The District of Columbia and Self-Governance
Not until 1973 were residents of Washington, DC granted the power to elect their own local government. Provisions in the District of Columbia Home Rule Act of 1973 allowed DC residents to elect a mayor and city council to govern local affairs. Yet, despite these provisions for DC's self-governance, Congress wields incredible power over the District's local laws and budget. Unlike any other jurisdiction in the country, Congress remains in control of the District courts, can overturn local legislation and may revise the local budget at will.
Congressional Interference in DC's Local Legislation and Budget
Members of Congress routinely use DC as a testing ground for legislation, sometimes passing bills they would never consider for their home districts. Congress has tried to overturn local DC laws on issues including gun control, needle-exchange programs and marriage equality. And though District residents' tax dollars fund the vast majority of the local budget, provisions in the Home Rule Act frequently hinder DC's locally-elected officials from serving the needs of local residents.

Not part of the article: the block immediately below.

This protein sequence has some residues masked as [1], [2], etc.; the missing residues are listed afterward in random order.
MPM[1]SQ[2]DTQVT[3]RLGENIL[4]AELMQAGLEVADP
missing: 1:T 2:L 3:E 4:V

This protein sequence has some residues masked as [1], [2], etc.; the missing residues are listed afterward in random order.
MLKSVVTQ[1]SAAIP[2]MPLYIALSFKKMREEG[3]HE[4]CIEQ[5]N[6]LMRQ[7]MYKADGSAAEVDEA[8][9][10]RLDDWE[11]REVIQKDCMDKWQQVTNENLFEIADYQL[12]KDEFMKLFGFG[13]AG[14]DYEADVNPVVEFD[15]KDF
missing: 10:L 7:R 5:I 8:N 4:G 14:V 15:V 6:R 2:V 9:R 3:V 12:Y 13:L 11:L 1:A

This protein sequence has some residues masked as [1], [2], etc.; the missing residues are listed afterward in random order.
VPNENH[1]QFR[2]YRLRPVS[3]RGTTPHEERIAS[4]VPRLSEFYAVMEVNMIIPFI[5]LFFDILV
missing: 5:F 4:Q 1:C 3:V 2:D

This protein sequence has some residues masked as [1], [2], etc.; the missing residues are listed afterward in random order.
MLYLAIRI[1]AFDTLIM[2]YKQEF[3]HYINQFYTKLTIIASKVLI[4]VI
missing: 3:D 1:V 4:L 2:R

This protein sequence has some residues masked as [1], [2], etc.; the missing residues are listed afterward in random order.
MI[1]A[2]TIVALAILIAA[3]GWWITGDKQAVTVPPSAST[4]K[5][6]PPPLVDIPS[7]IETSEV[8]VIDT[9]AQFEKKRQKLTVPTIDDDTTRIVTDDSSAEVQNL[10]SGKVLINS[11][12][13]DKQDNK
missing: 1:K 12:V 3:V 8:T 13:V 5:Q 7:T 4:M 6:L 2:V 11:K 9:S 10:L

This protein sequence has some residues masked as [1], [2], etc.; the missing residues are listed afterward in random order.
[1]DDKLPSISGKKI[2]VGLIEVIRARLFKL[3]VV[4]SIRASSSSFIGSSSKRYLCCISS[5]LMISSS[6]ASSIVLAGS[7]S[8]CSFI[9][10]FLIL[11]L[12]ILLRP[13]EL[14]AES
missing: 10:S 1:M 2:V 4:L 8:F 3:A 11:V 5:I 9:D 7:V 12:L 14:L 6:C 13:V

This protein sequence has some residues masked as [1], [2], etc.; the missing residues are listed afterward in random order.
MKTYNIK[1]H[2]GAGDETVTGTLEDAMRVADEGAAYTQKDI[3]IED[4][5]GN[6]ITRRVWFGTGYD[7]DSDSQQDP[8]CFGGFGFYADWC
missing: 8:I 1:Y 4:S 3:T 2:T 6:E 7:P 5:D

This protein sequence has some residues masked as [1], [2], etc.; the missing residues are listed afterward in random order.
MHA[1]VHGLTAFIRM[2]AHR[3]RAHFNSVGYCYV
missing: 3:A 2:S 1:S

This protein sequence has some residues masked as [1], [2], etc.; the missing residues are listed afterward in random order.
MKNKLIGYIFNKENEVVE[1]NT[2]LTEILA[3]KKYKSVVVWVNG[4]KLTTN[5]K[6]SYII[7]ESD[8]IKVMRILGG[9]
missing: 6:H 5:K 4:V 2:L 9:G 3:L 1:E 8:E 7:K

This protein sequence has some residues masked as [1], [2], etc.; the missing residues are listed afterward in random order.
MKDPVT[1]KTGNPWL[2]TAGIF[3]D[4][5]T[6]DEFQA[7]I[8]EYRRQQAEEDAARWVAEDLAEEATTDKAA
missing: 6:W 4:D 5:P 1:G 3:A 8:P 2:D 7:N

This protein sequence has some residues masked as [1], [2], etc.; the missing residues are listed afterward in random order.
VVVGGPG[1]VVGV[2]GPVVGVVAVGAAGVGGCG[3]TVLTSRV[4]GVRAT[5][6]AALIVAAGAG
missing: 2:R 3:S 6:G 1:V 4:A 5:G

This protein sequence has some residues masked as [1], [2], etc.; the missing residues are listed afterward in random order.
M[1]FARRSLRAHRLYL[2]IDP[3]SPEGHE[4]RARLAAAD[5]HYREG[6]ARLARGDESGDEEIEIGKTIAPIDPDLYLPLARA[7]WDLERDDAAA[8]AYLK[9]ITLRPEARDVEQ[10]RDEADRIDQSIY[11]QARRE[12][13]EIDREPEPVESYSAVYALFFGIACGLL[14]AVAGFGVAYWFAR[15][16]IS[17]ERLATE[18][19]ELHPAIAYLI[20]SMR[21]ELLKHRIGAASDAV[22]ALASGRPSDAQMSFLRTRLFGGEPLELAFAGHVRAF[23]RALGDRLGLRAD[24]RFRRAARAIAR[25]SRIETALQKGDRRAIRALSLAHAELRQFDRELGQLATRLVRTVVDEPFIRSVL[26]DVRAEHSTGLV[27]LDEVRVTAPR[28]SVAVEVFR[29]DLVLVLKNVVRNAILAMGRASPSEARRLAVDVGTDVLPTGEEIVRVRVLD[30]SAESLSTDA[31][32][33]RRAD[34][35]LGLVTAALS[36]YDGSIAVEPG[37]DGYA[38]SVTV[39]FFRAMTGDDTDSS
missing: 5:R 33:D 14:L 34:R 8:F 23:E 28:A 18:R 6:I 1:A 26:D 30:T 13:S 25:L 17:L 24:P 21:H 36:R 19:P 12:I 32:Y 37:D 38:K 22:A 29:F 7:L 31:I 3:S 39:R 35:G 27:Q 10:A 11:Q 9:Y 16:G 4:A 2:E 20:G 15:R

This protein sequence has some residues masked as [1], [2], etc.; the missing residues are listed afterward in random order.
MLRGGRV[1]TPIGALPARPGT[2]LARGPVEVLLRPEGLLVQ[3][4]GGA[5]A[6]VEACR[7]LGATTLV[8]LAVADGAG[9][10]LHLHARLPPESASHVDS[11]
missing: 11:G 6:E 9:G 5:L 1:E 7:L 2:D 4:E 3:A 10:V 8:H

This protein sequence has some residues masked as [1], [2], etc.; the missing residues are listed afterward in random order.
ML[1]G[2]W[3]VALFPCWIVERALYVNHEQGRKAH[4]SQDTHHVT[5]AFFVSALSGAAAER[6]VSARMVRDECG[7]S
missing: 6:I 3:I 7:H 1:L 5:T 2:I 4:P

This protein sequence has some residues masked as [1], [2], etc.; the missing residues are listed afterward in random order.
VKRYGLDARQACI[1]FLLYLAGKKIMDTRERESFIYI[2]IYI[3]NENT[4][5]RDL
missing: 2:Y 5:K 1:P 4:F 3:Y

Learn More about the History of DC's Struggle for Local Self-Governance
District of Columbia Home Rule Act of 1973
The Fight for Home Rule
Struggle for Democracy - A Local Sociopolitical History Of Washington, District of Columbia
Left with Few Rights: Unequal Democracy and the District of Columbia
A New Paradigm for District-Federal Relations
Return to Top of Page